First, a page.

As already stated, DMY Berlin 2012 is hosting not only the Designpreis der Bundesrepublik Deutschland 2012 exhibition but also the jury meeting to decide which entries should be nominated – and as such go forward to the short list from which the winners will be selected.
The jury have done their work and until June 10th we all have the chance to not only view all submitted entries. But also disagree with the jury’s decisions.
It’s why jury’s make decisions!
The first thing to say is that the exhibition does resemble in certain respects a car park – the “air side” of the hangar being taken up by a continuous string of automobiles and motorbikes. German engineering in its most universally recognisable form.
Yet judging from what else is on show Germany isn’t too sluggish when it comes to producing taps and shower heads either.
But it’s not all high end industrial design.
There are some wonderful examples of graphic design, small, playful items intended to make our daily life that little bit easier. And a stuffed felt rhino and elephant called Ronny and Peggy.
The problem however with displaying shower heads, notebooks and stuffed animals in a space such as Tempelhof, is that they are tiny.
The exhibition hanger isn’t particularly well filled as it is, and the large number of smaller objects means that if one isn’t careful one runs the risk of drowning in space.
Understandably keen as the organisers are to use the whole hangar – they may have been better advised to have only used 75% or so of the room. Or maybe they are just expecting an awful lot of visitors.
The section that most interested us was of course the furniture; and there we must say there wasn’t a great deal that caught our attention. Bao by EOOS for Walter Knoll still rocks our boat and, in our opinion, has rightly been nominated.
Otherwise the furniture section just looked tired and uninspired. We really missed any obvious signs of innovation.
What for us was also missing from the exhibition was the entries from younger design studios and producers.
Part of the DMY concept for the Designpreis is and was that through the reduced entry price more younger studios and producers should be motivated to participate.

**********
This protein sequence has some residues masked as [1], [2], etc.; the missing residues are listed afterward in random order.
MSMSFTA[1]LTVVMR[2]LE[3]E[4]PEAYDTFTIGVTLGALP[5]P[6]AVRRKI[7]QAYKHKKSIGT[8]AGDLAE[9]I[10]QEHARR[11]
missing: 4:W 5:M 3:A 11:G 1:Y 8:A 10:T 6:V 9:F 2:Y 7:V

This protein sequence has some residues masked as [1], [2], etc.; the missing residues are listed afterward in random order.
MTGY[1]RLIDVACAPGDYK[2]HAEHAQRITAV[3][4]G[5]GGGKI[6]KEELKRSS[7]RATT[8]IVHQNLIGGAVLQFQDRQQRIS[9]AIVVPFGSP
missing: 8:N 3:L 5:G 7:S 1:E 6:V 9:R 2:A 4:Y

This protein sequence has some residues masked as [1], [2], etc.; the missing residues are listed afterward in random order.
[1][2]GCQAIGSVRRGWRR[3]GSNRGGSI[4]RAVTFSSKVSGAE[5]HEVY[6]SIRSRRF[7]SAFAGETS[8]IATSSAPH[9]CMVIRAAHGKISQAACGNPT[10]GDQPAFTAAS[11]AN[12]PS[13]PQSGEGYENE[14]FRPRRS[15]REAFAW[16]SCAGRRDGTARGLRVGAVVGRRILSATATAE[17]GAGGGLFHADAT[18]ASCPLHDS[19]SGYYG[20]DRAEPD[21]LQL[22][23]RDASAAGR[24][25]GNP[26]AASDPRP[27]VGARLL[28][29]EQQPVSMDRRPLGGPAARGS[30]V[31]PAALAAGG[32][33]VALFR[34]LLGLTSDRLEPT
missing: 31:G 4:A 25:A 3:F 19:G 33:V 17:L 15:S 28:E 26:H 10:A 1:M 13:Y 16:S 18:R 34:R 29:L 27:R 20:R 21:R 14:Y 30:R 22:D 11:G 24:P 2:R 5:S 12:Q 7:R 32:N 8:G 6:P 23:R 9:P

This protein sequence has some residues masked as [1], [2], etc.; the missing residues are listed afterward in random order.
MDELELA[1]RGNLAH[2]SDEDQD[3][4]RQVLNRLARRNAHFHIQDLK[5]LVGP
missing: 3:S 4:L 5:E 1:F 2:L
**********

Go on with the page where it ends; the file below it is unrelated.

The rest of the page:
We didn’t see them. Or at least not any where near as many as one would have expected.
It was admittedly quite dark in the hangar when we were there.
But we still managed to see all the products from Germany’s industrial elite.
But not those from the next generation.
This may however not be DMY’s fault alone. The condition that all submissions must have been awarded a prize by a regional design award of course means that if the young studios aren’t entering – and winning – design competitions in Bavaria, Sachsen or Saarland; then entry to the Bundespreis can be free. They still couldn’t enter.
And so maybe the time is rife to take a closer look at the regional contests and make a sober judgment as to how fair and democratic they are.
Design and innovation are after all a major economic factor in Germany.
As we say the hall did seem quite empty.
While this may have been to do with the vast scale of the hangar, we feel to suggest this as the main reason would be over generous to the organisers.
We’ve not seen any official figures as to how many entries were submitted, but we’ve got unofficial figures that seem confirmed by a quick look around the exhibition. And they all suggest the number of received entries is well below the expected.
As in “well below”
But as we say we’ve not seen any official figures. Once we have we’ll be better placed to assess and analyse if expectations were reached. And if not, why not.
The success or failure of a design prize however isn’t decided by the number of entries alone – but by the quality of the winners that come out.
If the winners reflect the true quality of a country’s design output – then job done.
We’ll all be better placed to judge when the winners are announced in October.
And until Sunday June 10th we all have the chance to make a first impression.